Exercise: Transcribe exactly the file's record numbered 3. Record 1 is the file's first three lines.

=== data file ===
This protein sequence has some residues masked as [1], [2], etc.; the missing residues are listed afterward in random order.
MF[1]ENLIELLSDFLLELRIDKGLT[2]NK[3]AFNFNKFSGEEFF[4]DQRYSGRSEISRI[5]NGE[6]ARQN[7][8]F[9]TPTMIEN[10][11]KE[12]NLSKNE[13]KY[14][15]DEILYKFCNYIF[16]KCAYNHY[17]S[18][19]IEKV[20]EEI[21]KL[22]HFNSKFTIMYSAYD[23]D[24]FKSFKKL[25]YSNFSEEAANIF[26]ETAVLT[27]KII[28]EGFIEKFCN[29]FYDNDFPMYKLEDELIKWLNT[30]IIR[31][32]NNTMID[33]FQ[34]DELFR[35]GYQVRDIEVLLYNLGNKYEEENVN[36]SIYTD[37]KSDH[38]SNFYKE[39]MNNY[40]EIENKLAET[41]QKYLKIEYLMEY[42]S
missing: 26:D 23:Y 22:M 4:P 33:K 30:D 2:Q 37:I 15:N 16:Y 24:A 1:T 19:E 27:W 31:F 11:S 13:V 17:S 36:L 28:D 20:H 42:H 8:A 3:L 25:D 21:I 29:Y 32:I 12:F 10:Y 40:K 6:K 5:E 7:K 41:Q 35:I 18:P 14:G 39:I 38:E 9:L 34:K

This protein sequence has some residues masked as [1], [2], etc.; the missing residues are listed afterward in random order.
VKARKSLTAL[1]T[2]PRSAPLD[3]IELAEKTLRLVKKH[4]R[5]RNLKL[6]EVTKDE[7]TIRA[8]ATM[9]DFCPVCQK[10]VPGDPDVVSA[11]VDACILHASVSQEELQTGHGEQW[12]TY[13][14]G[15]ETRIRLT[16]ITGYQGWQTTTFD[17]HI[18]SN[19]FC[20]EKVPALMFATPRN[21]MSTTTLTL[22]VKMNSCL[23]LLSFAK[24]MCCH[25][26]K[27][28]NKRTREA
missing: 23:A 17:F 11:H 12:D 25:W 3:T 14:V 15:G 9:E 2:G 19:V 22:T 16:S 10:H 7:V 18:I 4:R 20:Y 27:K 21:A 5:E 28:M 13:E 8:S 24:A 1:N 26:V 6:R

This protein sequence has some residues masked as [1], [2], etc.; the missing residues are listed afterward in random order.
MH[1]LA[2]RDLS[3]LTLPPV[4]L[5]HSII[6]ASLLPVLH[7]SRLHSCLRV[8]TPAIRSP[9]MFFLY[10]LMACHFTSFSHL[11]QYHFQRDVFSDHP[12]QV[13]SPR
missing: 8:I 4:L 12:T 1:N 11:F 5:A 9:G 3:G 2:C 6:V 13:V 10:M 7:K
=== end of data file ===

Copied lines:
This protein sequence has some residues masked as [1], [2], etc.; the missing residues are listed afterward in random order.
MH[1]LA[2]RDLS[3]LTLPPV[4]L[5]HSII[6]ASLLPVLH[7]SRLHSCLRV[8]TPAIRSP[9]MFFLY[10]LMACHFTSFSHL[11]QYHFQRDVFSDHP[12]QV[13]SPR
missing: 8:I 4:L 12:T 1:N 11:F 5:A 9:G 3:G 2:C 6:V 13:V 10:M 7:K